2-year old heifer
We have added an A1/A2 Jersey milk cow to the herd. The A2/A2 genetic link is very interesting. Google it to see the details. Martha Jersey (I didn't name her. She was already named when I bought her.) is being bred to Miracle, the Belted Galloway bull, this year because I do not have an AI technician that I have found in my area. In 2015, she took a little Belted Galloway bull calf who needed some extra milk and care. In 24 hours, she decided to take on the second calf. The two calves were weaned and Martha Jersey produced two gallons of milk, with once a day milking schedule. In 2016, she produced a belted heifer. We just had no use for 4-5 gallons of milk a day, so I bought two Holstein calves and she is raising three calves this year with no difficulty. All are eating grass, hay and feed with their mother.
Introducing our farm hands:
Tan & Bryn, imported Welsh Sheep Dogs
Ella, Rhodesian Ridgeback
Three Great Pyrenees to guard the goats
Tan, the Welsh Sheepdog
Tan, Bryn and Ella, enjoying the snow Griz Sweetie, Rhodesian Ridgeback
Griz, a McNab Stock Dog, was added to help Martha with the cattle, pigs and geese. He proved to be a header, not a driver or gatherer. Griz died on 8 July 2015. Since we needed specific herding traits, we located the perfect stock dogs in Wales. A pair of Welsh Sheep Dogs was imported from the finest stock to be found in Wales. They are remarkable dogs, exceptionally intelligent and born with so much natural herding instinct! We needed farm dogs, but they also make outstanding agility dogs and some compete in Frisbee competitions. Tan, the female, is a long hair and Bryn, the male, is a short hair. We have had no problems with Tan collecting burrs in her fur, which was a fear when she first arrived. She has a beautiful soft coat, much like Lassie, that does not require grooming. Our dogs are very loving companions. A bonus is that they are great at locating armadillos, possums (and sometimes skunks) in the barn. They don't bother the barn cats and chickens. There are only a handful of Welsh Sheep Dogs in the USA at this time. They are wonderful dogs, whether at work or at play or just lounging around the house. Bryn goes out into the field and brings the goat herd into the barn each evening. Considering that I know very little about training, he is doing a remarkable job and is a joy to watch! Tan works the birds. Bryn herds the goats and checks the cattle. Each dog has a job. Contact firstname.lastname@example.org to discuss the purchase of a future Welsh Sheep Dog. See more pictures of Welsh Sheep Dogs in our picture gallery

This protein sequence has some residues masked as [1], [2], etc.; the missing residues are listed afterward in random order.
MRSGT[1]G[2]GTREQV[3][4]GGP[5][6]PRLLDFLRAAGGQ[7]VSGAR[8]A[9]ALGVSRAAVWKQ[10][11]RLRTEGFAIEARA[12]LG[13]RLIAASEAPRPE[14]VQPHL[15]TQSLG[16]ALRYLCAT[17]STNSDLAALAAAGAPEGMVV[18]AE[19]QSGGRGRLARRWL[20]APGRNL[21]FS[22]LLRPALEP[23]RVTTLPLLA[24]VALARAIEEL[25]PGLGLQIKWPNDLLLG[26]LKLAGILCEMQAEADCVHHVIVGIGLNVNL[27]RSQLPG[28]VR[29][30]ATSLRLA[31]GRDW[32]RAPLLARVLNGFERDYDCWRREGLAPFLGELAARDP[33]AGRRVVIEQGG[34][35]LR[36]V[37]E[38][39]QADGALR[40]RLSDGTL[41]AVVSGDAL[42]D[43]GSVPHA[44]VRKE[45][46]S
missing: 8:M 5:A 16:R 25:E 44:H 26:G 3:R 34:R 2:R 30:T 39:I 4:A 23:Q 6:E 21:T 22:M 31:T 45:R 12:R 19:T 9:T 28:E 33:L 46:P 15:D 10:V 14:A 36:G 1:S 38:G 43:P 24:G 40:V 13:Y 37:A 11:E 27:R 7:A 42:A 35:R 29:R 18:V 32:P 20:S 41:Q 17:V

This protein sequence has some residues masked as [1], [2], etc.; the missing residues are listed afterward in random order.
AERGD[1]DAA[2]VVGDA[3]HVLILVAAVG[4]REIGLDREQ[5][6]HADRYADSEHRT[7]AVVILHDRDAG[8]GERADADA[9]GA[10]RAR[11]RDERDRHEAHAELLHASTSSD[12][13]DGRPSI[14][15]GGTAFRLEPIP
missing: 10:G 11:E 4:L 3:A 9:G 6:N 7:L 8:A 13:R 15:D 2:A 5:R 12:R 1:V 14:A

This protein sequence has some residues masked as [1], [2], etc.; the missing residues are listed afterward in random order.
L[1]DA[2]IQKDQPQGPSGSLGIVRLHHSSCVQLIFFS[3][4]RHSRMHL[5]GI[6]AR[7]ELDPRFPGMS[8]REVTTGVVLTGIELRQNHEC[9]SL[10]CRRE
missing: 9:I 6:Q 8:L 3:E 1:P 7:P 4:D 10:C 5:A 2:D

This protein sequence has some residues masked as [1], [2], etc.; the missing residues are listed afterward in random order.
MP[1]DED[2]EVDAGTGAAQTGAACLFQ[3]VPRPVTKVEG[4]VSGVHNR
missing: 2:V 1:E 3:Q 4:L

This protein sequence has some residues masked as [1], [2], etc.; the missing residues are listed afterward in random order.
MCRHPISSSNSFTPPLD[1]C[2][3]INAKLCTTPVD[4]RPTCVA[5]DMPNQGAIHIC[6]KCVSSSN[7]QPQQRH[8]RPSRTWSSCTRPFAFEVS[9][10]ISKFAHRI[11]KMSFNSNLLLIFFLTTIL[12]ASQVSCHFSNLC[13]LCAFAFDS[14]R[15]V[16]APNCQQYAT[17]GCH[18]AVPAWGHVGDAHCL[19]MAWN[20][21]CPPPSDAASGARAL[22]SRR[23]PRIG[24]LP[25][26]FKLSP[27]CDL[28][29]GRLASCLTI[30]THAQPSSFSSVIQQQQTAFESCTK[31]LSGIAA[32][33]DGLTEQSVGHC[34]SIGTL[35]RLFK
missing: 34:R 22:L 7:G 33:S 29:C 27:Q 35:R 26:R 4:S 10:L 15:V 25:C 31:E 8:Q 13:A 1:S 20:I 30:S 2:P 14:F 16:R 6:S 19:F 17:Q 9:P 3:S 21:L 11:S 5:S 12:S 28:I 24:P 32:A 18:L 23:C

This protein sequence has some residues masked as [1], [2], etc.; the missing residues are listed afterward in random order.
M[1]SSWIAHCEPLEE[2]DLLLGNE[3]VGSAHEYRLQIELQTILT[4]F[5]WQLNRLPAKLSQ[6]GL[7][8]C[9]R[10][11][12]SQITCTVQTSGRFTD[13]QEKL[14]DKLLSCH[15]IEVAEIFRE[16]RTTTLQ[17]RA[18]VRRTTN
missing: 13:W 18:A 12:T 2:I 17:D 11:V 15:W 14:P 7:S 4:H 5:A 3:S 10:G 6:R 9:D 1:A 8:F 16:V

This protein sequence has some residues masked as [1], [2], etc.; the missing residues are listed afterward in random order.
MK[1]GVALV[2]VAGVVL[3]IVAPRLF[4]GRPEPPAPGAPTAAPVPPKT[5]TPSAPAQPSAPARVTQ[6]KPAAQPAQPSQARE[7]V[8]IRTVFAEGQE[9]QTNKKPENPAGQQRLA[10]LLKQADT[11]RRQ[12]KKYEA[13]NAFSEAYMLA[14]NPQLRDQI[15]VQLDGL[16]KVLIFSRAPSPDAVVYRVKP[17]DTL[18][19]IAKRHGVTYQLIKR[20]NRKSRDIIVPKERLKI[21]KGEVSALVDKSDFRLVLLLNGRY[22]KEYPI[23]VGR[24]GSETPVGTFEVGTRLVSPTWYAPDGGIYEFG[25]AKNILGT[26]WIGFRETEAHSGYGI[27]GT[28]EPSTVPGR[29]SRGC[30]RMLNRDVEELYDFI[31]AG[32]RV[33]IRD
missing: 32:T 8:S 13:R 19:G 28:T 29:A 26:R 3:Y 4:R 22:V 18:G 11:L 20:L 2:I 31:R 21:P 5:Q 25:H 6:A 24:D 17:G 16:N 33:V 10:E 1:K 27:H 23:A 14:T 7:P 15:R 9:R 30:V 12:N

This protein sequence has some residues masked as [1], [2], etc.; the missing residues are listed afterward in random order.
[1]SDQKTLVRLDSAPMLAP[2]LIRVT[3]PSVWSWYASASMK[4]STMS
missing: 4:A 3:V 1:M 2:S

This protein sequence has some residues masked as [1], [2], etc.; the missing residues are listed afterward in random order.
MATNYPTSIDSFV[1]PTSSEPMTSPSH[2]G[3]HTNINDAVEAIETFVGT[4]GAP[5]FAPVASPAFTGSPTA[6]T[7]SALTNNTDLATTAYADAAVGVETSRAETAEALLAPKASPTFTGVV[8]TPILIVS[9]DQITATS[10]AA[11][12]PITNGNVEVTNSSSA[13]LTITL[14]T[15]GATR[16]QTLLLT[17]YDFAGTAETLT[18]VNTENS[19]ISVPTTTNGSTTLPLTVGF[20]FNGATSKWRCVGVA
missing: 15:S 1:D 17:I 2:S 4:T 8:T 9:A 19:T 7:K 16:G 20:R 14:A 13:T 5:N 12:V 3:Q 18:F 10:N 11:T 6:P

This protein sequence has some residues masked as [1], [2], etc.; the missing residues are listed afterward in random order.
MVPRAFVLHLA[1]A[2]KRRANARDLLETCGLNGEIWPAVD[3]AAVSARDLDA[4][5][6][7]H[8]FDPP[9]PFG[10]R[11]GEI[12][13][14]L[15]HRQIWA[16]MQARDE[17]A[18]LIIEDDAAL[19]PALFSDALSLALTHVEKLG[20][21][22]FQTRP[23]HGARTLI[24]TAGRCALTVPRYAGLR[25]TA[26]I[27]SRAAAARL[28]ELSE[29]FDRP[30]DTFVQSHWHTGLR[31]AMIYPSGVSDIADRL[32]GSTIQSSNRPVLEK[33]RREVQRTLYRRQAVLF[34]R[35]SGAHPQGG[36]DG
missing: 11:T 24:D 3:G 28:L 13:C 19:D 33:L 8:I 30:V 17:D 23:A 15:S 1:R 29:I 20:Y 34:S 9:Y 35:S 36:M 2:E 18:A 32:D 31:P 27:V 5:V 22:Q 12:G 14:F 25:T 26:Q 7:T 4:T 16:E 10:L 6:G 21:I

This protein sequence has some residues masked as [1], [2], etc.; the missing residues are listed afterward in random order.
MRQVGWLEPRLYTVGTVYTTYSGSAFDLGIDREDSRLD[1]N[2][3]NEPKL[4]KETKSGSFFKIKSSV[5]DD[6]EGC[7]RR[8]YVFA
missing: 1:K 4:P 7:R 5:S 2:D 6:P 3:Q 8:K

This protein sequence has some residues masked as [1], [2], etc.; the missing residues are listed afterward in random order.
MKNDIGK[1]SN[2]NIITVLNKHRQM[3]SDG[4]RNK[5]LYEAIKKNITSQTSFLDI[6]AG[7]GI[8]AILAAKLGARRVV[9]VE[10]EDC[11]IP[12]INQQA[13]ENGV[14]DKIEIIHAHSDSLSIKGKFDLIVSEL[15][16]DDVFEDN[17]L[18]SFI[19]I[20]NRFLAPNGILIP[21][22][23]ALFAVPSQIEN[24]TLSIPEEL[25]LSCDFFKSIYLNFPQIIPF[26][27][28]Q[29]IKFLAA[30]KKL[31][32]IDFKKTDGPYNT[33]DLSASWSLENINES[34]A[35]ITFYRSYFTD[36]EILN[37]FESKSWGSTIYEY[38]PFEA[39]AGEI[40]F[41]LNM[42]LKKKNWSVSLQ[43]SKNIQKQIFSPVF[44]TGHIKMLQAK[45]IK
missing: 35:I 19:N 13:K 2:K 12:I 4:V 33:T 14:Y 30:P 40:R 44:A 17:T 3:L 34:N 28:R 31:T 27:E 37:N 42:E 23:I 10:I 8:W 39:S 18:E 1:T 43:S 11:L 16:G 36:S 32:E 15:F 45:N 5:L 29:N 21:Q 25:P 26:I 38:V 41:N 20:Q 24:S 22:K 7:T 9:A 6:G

I did not intend to add more dogs; however, I came to the conclusion that I needed guardians for the goats in Florida, (since I have met two Bob Cats and have heard Coyotes on the farm), so the natural choice was Great Pyrenees. The new puppies live in the barn with the goats and will never be allowed to come into the house. They are on guard 24/7 and live in the pasture with buck goats and the Beltie cattle. Biscuit and Honey are gorgeous from working guardian parents. They have kept the Coyotes, Red Fox and Bob Cats away. We seem to have them all living on our new farm in Florida. We have now been introduced to a new guardian dog breed, the Maremma. They originate from the mountains in Northern Italy. We have a pair from Florida and a male from Tennessee. I will probably keep a pair intact to breed because they are so exceptional. More about them later. They are being schooled to live with the big goat herd.
Biscuit and Honey Biscuit, Griz, and Bryn
Honey, Jam (Half Irish Wolf Hound), and Biscuit
Grown Up Livestock Guardians
For more information: www.welshsheepdogsociety.com
Pets Direct Award
Contact email@example.com if you want to know more about our dogs.
Contact us at 386-758-2361 or by e-mail:firstname.lastname@example.org.
See our line of tack and unique gifts atwww.boodleshop.com
Current stock in The Boodle Shop is being liquidated as well as the Farm training equipment. The remaining stock has been moved to Florida and will be sold at drastically reduced prices. If you need something, query. It might be available.
We also sponsor www.saddlebredsporthorse.com andthis site is for sale for $1000. Contact email@example.com
For Saddlebred pedigree research or art work:
For excellent, personal horse transportation:
Steve Merka -
770-778-1300 or firstname.lastname@example.org
For more info: http://www.doubledeuceranch.comLouisville Kentucky - The Insiders City Guide & Business Directory
Please visit our daughter's web page for Home Schooling at www.HomeschoolChristian.com
We support The Veterans Memorial Museum in Huntsville Alabama
Also, we host the only reference to the The Knox Aero Klub, Fort Knox, Kentucky
This page is hosted by Net2Atlanta